Recently I was invited to participate in the vulnerable people at risk forum by the City of Whitehorse and Kwanlin Dun First Nation. While I was unable to attend the event, I remain a highly interested stakeholder in our community concerning vulnerable populations and our community’s response.
The forum asked participants to weigh in on five key questions concerning the vulnerable people in our community. Where does this population hang out, and how do we keep them safe? What programs exist to help, and are they any good? What new ideas can be implemented and what resources would it take? And what does helping vulnerable people in Whitehorse look like?
From the point of view of an organization that works daily with vulnerable populations, I think it’s vitally important that we ask these questions and I commend Kwanlin Dun and the city for bringing stakeholders together to tackle what might be called “wicked problems.”
What makes them wicked? Two reasons. First, they’re wicked because both the political left and right care about the issue but tend to answer the problem with very different policy decisions, so bringing both sides together to agree on a solution is a seriously wicked challenge.
Second, problems that result from affluence and economic success are wicked. Our community is economically doing well and the signs of a strong economy are everywhere – nice, but with this affluence comes the problem of trying to figure out how and why some Yukoners are getting left behind. Some of our community members are struggling for affordable housing, food security, economic well-being and good health in spite of a strong economy. Why? A wicked problem indeed.
My submission to the city and Kwanlin Dun about how we might respond to this wicked problem is presented in part below.
They asked: What is being done in the city to help vulnerable people? Who is doing this work? There are numerous organizations, government departments and individuals working hard to serve the vulnerable.
The Yukon Anti-Poverty Coalition is doing a tremendous amount of work by raising awareness about homelessness and advocating for better housing programs. However, without government leadership for a homelessness eradication strategy, we will continue to have vulnerable people despite the strong economy and the herculean efforts of coalition members.
The Salvation Army is doing its part by offering emergency shelter services. The problem is that emergency shelter is not housing, and some of our most vulnerable members need housing with supports.
The food bank is doing its part to help hungry people. However, food insecurity prevails and the food bank can’t be the sole solution for resolving it.
They asked: What new ideas can be implemented to improve the lives of vulnerable people? Who would implement them? Improving lives starts with a community that is in agreement on some fundamental principles:
* If you drive by the Salvation Army and you feel sad, mad, despair, or shame, then we must agree that homelessness is something that is no longer acceptable for our community. We must create and implement a homelessness eradication strategy. The Yukon government must lead us and work in cooperation with the municipal, First Nation, business and non-profit sector to achieve it.
* If every time you donate a can of beans to the food bank you think: “there must be something more that can be done,” then we must agree that people have the right to make a living wage and people who are on social assistance have the right to improve their lives.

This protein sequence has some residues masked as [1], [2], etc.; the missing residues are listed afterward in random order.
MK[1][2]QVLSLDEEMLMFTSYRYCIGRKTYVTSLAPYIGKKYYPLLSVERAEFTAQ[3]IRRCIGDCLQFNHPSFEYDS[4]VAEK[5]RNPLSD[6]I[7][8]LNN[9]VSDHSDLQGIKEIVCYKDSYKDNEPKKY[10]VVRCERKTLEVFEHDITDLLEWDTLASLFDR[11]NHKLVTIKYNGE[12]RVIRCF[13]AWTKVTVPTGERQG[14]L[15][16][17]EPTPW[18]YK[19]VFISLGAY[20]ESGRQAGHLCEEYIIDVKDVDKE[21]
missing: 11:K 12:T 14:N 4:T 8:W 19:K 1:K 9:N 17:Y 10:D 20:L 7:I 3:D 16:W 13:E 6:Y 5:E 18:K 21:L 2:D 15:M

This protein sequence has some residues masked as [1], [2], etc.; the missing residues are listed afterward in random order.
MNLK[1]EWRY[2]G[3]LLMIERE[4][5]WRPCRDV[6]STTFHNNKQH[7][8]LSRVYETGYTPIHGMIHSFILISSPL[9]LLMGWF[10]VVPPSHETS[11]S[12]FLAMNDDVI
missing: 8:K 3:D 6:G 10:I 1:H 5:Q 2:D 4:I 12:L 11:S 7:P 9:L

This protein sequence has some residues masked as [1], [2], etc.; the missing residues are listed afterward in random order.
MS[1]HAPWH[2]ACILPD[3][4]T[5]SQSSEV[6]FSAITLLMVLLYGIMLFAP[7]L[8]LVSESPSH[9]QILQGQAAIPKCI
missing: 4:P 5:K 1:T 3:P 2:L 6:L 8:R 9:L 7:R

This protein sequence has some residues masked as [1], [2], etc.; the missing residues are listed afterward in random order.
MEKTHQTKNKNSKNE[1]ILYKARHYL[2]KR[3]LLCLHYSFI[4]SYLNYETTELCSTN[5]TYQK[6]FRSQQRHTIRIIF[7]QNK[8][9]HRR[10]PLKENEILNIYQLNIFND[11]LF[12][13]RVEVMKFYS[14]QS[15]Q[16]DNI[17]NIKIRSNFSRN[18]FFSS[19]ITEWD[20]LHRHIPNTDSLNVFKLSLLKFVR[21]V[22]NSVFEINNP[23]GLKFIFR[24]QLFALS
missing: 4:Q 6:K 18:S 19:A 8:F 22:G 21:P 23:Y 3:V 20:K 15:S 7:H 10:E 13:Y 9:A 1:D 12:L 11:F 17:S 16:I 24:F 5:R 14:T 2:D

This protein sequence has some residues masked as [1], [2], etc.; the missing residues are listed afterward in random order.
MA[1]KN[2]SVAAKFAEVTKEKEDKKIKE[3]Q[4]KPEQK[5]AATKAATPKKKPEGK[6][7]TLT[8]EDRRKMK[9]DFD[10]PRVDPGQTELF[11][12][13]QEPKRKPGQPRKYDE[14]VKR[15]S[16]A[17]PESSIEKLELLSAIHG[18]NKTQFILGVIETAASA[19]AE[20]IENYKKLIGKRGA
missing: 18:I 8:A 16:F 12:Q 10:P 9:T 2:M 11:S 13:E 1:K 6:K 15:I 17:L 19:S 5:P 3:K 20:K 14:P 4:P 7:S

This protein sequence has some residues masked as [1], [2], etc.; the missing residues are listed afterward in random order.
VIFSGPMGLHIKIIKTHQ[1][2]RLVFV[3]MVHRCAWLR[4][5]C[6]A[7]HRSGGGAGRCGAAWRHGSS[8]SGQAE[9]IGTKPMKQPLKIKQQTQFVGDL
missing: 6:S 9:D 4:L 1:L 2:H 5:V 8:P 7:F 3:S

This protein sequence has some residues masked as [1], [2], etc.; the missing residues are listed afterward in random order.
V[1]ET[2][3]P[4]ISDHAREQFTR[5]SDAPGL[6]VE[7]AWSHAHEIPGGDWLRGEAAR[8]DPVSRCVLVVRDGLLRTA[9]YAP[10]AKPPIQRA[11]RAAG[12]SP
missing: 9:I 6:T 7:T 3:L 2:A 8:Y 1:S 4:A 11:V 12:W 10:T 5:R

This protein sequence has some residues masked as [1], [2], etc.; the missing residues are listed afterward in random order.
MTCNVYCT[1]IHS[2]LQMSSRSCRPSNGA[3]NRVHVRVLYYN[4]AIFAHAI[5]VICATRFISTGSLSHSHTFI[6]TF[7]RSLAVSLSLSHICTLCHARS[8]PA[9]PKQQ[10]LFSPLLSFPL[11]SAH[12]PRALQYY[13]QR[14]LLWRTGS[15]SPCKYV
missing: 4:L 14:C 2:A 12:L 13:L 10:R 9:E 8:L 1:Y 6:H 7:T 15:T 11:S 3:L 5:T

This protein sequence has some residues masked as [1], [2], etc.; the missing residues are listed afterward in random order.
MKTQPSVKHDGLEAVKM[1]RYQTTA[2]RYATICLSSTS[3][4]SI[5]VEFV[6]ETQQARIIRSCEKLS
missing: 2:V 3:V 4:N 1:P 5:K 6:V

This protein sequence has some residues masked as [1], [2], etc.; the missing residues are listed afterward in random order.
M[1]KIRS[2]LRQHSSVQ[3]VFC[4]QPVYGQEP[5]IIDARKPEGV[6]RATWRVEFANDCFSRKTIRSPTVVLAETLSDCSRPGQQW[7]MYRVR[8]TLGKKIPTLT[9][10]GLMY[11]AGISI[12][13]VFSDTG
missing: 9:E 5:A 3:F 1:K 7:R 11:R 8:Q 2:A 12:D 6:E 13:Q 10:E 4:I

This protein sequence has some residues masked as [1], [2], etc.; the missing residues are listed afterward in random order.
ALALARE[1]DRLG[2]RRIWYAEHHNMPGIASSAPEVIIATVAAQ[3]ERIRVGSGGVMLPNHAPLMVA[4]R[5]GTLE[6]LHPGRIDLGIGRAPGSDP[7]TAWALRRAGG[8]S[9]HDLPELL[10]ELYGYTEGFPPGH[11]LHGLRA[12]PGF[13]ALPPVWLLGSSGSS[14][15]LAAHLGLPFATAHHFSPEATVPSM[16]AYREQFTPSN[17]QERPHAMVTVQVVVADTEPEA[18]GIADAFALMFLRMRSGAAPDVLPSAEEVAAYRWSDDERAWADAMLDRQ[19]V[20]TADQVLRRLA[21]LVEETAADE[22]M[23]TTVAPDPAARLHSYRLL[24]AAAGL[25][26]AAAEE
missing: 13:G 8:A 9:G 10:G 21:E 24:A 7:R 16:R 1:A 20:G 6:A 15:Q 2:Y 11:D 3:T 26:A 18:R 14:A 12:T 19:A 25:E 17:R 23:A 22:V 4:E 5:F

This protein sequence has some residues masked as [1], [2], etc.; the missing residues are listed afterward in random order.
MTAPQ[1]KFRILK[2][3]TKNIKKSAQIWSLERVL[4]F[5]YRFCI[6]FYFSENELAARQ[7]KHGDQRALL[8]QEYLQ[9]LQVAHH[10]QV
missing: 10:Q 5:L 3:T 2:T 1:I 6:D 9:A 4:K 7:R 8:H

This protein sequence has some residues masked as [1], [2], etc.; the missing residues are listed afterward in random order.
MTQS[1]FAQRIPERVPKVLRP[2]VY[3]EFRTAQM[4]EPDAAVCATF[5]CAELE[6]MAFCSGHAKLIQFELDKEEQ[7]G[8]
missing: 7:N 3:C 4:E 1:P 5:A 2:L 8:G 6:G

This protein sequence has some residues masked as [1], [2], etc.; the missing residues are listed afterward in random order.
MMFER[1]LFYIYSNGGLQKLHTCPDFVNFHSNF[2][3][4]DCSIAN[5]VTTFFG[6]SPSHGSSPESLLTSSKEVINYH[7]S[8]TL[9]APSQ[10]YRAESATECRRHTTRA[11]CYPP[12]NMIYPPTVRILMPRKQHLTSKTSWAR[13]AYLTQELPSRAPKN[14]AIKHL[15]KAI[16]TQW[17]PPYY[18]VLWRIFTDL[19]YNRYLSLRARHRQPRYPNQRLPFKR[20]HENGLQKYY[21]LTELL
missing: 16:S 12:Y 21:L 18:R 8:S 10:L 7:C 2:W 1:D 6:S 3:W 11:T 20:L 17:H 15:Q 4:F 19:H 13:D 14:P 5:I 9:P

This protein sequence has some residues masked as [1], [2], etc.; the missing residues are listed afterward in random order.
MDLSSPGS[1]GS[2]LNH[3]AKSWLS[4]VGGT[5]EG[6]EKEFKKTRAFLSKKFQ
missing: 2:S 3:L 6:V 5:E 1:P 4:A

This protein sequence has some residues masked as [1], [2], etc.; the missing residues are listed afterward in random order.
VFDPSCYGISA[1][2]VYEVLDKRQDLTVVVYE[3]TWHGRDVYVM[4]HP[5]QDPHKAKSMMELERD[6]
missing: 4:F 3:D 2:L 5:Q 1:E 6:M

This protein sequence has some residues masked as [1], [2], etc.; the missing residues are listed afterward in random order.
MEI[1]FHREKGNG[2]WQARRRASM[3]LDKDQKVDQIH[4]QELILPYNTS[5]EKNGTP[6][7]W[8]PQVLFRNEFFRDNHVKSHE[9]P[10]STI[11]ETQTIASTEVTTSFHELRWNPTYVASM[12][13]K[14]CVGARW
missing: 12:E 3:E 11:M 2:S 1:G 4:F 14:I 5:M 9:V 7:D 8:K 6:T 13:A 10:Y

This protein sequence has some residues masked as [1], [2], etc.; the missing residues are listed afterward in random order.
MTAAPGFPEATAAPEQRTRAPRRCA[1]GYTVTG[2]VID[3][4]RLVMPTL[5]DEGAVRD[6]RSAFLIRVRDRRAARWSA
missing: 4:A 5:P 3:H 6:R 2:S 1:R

We can implement a living wage policy or raise the minimum wage. We can increase the amount of money a person who receives social assistance can earn through part-time work without being penalized thus making social assistance a program of support rather than a program that keeps people in perpetual poverty. Let’s all ask our politicians to “make it so.”
* If you are able to see that vulnerable people are struggling with addiction and mental health challenges and are not just people who need to get a job or to get it together, then we must agree that the health of any individual affects the health of our community, and as a community, we’re only as healthy as our most vulnerable member. We need a mental health strategy for the community that includes: a number of treatment paths and options and reduced wait lists for mental health services. We need a broader range of addiction treatment programs – the 28-day treatment model fails many of the people who take the program and astoundingly still continues to be the gold standard for treatment. While we’re at it, let’s agree to include a managed alcohol program and sobering centre.
* If every time you get another “tax break” you wonder where the money is getting cut from – schools, roads, hospitals, social spending – then we must agree that tax breaks are eroding the overall health and well-being of members in our community and that the tax break rhetoric is serving only a handful of us; small tax increases leads to healthier communities for all of us.
Finally, they asked: What does it take to help vulnerable people in Whitehorse? It will take a host of noble things that we have within us: collaboration at all levels of government, along with the non-profit and business sector; brave elected leaders willing to make really smart evidence-based decisions even if it makes them unpopular; delivery of a range of options (sorry, there really is no one single solution to wicked problems); the right to self-determination of vulnerable people; acceptance that some members of our community will always need supports while others may transition in and out of vulnerability; and adequate resources, both human and financial.
Wicked problems – wicked good solutions.
Patricia Bacon is executive
director of Blood Ties Four
Directions Centre in Whitehorse.